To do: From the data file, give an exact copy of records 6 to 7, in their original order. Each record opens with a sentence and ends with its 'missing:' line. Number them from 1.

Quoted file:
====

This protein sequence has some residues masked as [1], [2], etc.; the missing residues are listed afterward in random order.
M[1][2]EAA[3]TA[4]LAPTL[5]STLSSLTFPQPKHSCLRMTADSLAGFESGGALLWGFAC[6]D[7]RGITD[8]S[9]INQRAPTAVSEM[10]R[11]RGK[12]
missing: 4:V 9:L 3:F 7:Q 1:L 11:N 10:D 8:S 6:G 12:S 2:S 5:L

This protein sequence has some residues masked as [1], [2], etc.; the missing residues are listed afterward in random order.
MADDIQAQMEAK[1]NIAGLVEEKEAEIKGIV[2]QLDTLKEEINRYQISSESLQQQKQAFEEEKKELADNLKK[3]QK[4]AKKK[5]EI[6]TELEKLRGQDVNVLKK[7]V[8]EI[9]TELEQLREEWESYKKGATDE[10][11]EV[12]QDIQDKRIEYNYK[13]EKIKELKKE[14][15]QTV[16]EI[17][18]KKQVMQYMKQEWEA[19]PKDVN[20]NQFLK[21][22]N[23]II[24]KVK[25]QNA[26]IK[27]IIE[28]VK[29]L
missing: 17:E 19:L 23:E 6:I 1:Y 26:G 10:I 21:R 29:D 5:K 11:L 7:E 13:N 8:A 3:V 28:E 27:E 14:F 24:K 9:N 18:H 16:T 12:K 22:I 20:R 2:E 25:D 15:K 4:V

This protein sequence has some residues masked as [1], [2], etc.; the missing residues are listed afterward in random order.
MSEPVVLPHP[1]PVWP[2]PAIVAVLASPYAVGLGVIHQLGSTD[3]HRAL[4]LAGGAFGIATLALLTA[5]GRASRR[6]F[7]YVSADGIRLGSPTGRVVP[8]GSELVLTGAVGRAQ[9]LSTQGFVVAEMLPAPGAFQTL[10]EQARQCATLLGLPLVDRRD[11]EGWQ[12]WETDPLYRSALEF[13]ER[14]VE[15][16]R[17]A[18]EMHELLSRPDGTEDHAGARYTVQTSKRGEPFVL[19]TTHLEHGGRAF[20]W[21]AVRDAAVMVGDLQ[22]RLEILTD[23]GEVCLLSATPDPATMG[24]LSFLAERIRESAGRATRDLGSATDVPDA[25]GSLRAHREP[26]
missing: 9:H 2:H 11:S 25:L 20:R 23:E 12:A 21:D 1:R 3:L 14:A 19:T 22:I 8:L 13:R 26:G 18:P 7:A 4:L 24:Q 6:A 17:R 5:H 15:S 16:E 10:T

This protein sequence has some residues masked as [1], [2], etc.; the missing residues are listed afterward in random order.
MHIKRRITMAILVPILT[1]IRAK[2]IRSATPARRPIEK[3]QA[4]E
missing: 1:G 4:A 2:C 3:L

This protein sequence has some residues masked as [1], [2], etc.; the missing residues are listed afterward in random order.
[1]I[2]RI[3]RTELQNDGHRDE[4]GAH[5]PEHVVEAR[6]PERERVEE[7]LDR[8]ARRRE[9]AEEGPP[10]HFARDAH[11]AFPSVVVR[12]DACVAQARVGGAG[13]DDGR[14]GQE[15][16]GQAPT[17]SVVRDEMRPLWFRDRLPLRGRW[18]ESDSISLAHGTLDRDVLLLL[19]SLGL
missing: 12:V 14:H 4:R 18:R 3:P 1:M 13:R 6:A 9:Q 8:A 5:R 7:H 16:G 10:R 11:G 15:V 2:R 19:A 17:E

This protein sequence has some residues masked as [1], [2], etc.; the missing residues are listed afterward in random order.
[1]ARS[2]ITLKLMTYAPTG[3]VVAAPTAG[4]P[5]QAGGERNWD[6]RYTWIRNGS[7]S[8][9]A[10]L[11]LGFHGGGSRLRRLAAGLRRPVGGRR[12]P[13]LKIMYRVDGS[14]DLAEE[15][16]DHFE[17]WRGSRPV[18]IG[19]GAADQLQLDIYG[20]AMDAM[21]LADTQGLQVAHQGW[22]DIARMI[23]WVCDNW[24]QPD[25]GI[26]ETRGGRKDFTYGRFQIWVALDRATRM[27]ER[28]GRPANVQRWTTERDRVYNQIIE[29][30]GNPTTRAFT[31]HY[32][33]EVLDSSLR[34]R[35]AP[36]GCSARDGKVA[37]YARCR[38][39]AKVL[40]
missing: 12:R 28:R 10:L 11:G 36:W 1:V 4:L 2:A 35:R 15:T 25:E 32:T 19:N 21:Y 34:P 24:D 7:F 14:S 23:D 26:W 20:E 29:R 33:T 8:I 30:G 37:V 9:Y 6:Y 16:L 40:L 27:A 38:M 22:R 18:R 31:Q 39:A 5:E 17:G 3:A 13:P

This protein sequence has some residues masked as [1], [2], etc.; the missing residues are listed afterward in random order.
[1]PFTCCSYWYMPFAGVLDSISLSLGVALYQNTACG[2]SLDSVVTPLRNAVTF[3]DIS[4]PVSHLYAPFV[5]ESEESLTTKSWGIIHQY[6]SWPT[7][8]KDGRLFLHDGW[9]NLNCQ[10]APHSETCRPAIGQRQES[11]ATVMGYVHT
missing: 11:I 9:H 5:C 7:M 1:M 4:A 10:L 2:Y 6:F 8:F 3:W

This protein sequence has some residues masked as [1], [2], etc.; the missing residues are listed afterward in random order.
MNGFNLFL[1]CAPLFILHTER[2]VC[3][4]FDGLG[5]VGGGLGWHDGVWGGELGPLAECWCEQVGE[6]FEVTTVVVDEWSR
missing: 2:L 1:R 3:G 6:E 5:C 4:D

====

This protein sequence has some residues masked as [1], [2], etc.; the missing residues are listed afterward in random order.
[1]ARS[2]ITLKLMTYAPTG[3]VVAAPTAG[4]P[5]QAGGERNWD[6]RYTWIRNGS[7]S[8][9]A[10]L[11]LGFHGGGSRLRRLAAGLRRPVGGRR[12]P[13]LKIMYRVDGS[14]DLAEE[15][16]DHFE[17]WRGSRPV[18]IG[19]GAADQLQLDIYG[20]AMDAM[21]LADTQGLQVAHQGW[22]DIARMI[23]WVCDNW[24]QPD[25]GI[26]ETRGGRKDFTYGRFQIWVALDRATRM[27]ER[28]GRPANVQRWTTERDRVYNQIIE[29][30]GNPTTRAFT[31]HY[32][33]EVLDSSLR[34]R[35]AP[36]GCSARDGKVA[37]YARCR[38][39]AKVL[40]
missing: 12:R 28:R 10:L 11:G 36:W 1:V 4:L 2:A 35:R 15:T 25:E 32:T 19:N 21:Y 34:P 24:D 7:F 14:S 23:D 26:W 20:E 29:R 33:T 8:I 30:G 37:V 9:Y 6:Y 16:L 40:L 27:A 38:M 22:R 18:R 31:Q 39:A 5:E 17:G 3:A 13:P

This protein sequence has some residues masked as [1], [2], etc.; the missing residues are listed afterward in random order.
[1]PFTCCSYWYMPFAGVLDSISLSLGVALYQNTACG[2]SLDSVVTPLRNAVTF[3]DIS[4]PVSHLYAPFV[5]ESEESLTTKSWGIIHQY[6]SWPT[7][8]KDGRLFLHDGW[9]NLNCQ[10]APHSETCRPAIGQRQES[11]ATVMGYVHT
missing: 11:I 9:H 5:C 7:M 1:M 4:A 10:L 2:Y 6:F 8:F 3:W